3 Idiots (2009)

Social Class in 3 Idiots

By Abhishek Das

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Figure 1. The three friends consume mountains of rich food at Virus’ daughter’s wedding.

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Figure 2. Raju’s mother and disabled father struggle to live and support the family.

 

In the film, 3 Idiots (December 23, 2009), directed by Rajkumar Hirani, food and cinematic elements reveal socioeconomic disparities between characters of differing classes in India. Towards the beginning of the film, three students at the Imperial College of Engineering in India form a tight friendship and alliance against their power-hungry school headmaster, Virus. Virus abuses his power throughout the movie to embarrass and harass these students, especially emphasizing their class differences, and this class difference is present in the different types of foods depicted in the film.

One of the students, Raju Rastogi, is verbally abused and ridiculed the most for his economic situation. Raju comes from a very low-class Indian village where both of his parents are unemployed and suffer from a litany of ailments. As the three friends venture to Raju’s house, the the film begins to change visually, and the screen depicts his home through a black-and-white film rather than through color. This black-and-white highlights the fact that Raju’s home is poor and decrepit and lacks life.

Close-up shots of the food in Raju’s kitchen show the poor quality of food cooked, reflecting Raju’s low economic status. From close-up shots of a makeshift stove, broken china, and poor sanitation of cooking, Raju’s life as a proletariat is solidified. His mother constantly complains about prices of food, his paralyzed father, and his unwed sister. These are typical problems of the working class of today’s India.

Conversely, food in the presence of Virus represents the elitist Brahmin class of Indian society. In Figure 1, Virus’ daughter, Mona, is having a wedding. The cinematography and depiction of the overall surrounding environment represents individuals who live in high class, opposite to the lives of Raju and his family. Throughout the wedding feast scene, the three friends, who all crash Mona’s wedding, must wear bright pink garbs (Figure 1) in order to blend in with the rest of the attendees. In addition, the scene is adorned with blazing blue and pink lights, adding a stark contrast to the black and white scene of Raju’s home. The bright colors at the wedding reflect Virus’ extravagance, as he is wealthy enough to purchase expensive, vividly colored cloth. This contrast is directly representative of the class difference recognized between that of the wealthy Virus and the destitute Raju.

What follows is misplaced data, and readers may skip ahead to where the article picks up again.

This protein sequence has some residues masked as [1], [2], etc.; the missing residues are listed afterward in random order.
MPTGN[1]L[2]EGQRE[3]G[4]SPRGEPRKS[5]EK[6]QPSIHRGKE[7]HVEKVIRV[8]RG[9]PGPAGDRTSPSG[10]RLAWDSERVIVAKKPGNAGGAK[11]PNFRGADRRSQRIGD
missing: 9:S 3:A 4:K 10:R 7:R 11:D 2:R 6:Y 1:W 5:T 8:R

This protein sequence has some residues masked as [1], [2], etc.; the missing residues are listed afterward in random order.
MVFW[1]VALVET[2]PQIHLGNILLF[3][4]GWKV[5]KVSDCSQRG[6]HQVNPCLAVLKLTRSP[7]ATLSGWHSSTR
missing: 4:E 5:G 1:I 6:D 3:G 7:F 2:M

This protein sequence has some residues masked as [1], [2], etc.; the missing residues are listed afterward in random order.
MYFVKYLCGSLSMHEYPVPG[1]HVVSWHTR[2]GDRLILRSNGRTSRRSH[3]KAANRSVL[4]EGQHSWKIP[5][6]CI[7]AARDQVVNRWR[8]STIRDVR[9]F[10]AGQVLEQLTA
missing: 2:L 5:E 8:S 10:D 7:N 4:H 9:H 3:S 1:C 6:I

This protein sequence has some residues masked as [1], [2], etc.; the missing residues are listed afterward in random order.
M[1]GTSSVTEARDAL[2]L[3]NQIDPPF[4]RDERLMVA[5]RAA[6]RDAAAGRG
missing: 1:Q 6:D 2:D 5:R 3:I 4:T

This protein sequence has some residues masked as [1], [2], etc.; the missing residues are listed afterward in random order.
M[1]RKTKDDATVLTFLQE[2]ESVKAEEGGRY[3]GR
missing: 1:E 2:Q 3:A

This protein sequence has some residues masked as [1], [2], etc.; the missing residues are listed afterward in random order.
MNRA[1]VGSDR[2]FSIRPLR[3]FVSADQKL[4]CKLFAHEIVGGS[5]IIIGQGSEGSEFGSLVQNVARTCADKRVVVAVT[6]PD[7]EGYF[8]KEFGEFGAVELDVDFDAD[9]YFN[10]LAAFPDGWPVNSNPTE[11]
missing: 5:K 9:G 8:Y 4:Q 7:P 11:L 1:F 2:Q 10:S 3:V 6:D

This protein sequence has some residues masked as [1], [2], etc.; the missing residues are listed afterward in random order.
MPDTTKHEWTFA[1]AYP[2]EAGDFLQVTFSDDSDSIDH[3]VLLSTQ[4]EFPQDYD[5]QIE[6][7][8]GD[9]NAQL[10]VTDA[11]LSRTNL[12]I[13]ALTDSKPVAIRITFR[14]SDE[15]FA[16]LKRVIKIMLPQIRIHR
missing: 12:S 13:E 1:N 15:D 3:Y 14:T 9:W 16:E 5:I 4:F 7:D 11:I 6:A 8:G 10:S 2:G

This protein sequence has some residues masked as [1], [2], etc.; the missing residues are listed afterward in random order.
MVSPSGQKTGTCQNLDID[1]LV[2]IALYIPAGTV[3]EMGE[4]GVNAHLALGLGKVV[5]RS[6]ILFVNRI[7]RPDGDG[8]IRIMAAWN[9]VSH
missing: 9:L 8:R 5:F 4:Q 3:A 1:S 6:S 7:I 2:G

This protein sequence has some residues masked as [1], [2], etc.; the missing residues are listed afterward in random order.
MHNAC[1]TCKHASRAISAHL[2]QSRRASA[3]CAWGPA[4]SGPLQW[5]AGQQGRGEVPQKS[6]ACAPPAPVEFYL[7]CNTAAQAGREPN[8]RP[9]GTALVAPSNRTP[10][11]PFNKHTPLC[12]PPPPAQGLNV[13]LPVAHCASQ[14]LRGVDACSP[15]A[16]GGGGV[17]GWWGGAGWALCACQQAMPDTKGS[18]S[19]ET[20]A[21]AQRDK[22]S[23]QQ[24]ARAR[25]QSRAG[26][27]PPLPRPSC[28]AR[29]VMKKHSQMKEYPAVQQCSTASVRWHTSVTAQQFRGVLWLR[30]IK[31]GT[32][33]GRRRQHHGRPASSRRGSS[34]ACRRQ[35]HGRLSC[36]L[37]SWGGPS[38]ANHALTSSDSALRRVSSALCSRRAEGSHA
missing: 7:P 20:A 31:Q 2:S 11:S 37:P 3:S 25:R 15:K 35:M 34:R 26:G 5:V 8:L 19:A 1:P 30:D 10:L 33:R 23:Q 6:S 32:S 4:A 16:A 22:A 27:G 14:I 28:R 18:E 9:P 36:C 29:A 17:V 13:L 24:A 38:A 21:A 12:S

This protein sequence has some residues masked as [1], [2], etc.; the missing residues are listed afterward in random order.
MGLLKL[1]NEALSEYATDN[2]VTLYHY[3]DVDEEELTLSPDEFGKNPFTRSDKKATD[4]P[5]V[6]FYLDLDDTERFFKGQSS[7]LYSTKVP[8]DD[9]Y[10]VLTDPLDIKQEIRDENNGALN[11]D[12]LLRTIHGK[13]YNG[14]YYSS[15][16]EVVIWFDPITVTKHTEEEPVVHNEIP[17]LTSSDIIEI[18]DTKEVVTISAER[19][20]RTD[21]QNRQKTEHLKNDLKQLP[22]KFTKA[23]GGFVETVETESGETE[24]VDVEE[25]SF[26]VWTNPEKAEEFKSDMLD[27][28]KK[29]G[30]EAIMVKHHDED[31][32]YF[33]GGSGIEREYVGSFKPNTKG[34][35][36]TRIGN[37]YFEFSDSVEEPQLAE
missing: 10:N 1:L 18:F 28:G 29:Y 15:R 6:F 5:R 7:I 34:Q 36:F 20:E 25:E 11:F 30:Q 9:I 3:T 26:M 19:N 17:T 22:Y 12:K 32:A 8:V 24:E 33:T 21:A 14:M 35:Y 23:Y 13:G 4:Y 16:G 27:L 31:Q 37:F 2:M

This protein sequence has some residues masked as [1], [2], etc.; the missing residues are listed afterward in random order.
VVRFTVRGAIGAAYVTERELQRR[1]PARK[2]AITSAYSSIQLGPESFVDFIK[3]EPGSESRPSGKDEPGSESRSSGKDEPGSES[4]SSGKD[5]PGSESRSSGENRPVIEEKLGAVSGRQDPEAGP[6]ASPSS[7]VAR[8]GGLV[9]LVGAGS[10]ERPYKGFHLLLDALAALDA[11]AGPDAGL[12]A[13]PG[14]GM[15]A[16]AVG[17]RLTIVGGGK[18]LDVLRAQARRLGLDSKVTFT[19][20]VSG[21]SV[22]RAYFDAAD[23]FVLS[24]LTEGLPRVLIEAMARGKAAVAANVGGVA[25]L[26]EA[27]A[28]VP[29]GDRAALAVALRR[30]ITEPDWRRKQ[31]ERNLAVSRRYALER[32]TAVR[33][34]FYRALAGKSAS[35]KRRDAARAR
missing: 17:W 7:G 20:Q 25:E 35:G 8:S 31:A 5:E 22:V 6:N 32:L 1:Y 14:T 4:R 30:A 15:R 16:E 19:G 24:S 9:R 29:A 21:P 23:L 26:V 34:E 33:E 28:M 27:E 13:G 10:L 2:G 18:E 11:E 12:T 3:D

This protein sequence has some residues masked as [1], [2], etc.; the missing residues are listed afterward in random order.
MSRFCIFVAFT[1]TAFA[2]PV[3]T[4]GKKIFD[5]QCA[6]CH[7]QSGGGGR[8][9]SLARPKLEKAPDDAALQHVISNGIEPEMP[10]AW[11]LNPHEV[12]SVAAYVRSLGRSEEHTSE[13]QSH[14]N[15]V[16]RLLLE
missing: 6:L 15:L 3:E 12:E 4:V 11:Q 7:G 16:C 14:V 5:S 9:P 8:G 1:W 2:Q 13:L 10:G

Although cinematography is an important way to signify social class in this movie, food provides a deeper understanding of stark differences in social class. In Raju’s home, food was scarce and low in quality. At the wedding, elegant food was piled in mountains awaiting magnificent wedding goers. Additionally, food was eaten chiefly with metal utensils at the wedding as opposed to with hands in Raju’s home. This utensil usage reflects societal superiority of having the affordability to use utensils, a luxury that Raju never experiences in his own home.

In 3 Idiots, food was the principle mode of class distinction. The relationship between Virus and Raju was one of differing social class, but also one of differing power. Virus had ultimate control of Raju’s future, and exemplified his life in a higher class through his abuse of power.

 

3 Idiots, Dir. Rajkumar Hirani. Vinod Chopra Films. 2007.

 

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